Quezon then told of the special election for senator of Ramon Fernandez over Sumulong. He said that one day at lunch at Malacañan he told Wood that the contest was not between those two candidates, but it was Wood vs. Quezon and that he (Quezon) would beat him in every precinct. Wood (who had a sense of humour, as Quezon remarked) smiled and replied that he was afraid that was so. And so it was! Quezon and Aldanese agreed that Wood’s mind had begun to fail when he was here as Governor General.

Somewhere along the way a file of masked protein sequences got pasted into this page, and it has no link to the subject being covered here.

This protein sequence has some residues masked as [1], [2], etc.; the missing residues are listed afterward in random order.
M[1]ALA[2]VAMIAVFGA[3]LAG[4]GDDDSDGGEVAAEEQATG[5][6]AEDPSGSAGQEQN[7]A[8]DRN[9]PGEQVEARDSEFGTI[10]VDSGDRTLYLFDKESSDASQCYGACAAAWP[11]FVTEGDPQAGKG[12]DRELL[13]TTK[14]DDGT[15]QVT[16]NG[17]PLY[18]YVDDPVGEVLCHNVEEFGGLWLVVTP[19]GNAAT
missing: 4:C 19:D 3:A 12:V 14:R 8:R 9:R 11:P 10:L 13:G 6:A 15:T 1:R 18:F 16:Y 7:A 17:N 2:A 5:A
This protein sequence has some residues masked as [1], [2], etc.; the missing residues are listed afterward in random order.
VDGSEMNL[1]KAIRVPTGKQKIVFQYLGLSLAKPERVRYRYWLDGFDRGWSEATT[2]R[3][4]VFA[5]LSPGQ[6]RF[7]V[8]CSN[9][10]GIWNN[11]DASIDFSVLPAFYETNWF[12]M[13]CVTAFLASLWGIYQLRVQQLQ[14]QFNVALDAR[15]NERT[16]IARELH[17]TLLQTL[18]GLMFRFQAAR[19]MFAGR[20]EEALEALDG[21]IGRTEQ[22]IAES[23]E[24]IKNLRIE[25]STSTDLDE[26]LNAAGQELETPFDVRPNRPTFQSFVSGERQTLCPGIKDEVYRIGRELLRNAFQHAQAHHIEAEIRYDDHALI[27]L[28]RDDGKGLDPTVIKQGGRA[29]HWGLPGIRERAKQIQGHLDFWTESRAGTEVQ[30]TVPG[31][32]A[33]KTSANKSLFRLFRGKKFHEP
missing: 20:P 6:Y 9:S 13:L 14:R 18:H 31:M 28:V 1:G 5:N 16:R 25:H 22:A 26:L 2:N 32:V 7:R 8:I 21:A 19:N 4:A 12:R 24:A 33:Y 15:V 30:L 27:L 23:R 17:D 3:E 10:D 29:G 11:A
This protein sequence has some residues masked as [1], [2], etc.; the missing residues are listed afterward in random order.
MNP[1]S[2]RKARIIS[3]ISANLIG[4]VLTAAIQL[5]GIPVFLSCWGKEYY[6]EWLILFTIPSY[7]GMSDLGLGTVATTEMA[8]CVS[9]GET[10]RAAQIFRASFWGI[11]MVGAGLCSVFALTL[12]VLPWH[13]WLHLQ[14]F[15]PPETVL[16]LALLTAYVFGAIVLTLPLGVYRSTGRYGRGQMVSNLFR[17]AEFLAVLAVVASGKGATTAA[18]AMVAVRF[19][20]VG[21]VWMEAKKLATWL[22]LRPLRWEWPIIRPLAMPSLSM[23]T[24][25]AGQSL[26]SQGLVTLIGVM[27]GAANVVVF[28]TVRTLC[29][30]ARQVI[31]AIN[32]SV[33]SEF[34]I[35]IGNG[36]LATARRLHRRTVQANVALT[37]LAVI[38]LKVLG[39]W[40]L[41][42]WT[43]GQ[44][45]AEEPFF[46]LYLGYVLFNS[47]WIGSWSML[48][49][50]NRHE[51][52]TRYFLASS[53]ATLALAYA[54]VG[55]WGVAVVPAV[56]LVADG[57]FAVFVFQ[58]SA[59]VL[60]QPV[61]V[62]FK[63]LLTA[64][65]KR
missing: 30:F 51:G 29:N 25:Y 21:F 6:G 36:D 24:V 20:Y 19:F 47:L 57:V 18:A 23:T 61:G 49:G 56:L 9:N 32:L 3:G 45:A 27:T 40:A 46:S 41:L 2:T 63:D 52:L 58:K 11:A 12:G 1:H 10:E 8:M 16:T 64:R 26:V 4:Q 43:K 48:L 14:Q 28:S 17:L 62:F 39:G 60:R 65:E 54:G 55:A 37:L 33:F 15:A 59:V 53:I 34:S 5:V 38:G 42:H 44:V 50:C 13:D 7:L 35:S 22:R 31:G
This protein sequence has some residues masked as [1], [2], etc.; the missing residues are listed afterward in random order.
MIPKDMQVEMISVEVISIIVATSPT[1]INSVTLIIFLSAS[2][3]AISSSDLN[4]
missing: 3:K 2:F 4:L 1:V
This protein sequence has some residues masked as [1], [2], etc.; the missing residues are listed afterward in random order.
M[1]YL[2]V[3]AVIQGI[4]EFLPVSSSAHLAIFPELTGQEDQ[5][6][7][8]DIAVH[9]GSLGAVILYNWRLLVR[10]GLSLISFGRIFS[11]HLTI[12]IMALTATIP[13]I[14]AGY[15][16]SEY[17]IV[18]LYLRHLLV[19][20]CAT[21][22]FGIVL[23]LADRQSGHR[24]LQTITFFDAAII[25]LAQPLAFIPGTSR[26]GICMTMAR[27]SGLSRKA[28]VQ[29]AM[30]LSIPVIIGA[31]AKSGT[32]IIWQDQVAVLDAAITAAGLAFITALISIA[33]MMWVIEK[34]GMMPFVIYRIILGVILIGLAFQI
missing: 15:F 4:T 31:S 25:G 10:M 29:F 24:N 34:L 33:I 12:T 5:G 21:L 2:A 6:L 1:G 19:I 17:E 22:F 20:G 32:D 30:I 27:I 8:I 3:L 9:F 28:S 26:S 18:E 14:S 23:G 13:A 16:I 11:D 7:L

The President had invited Collector of Customs Aldanese, to lunch in order to discuss measures for increasing the safety at sea on Philippine ships. He said that on a recent trip to Cebu with Osmeña, he had put “Baby” Quezon (his eldest daughter) with a party in one of the ship’s boats, which leaked, and it required two men to keep bailing it out; –then, one after the another two oars broke! Aldanese was told that a committee of naval officers would visit him at Quezon’s request to discuss plans for greater safety. Aldanese said regulations were not observed in ships because the owners pushed the captain to carry more passengers than the law allows to ports where there are no customs officers; he added that the law should be amended to provide for power of suspension of the right to navigate a vessel, so the owners would have to back up the ships’ officers in enforcing regulations. Quezon agreed. They also said that far too many officers are employed on these ships. The President remarked that he would furnish Aldanese with twelve secret service men to travel about and investigate the shipping situation.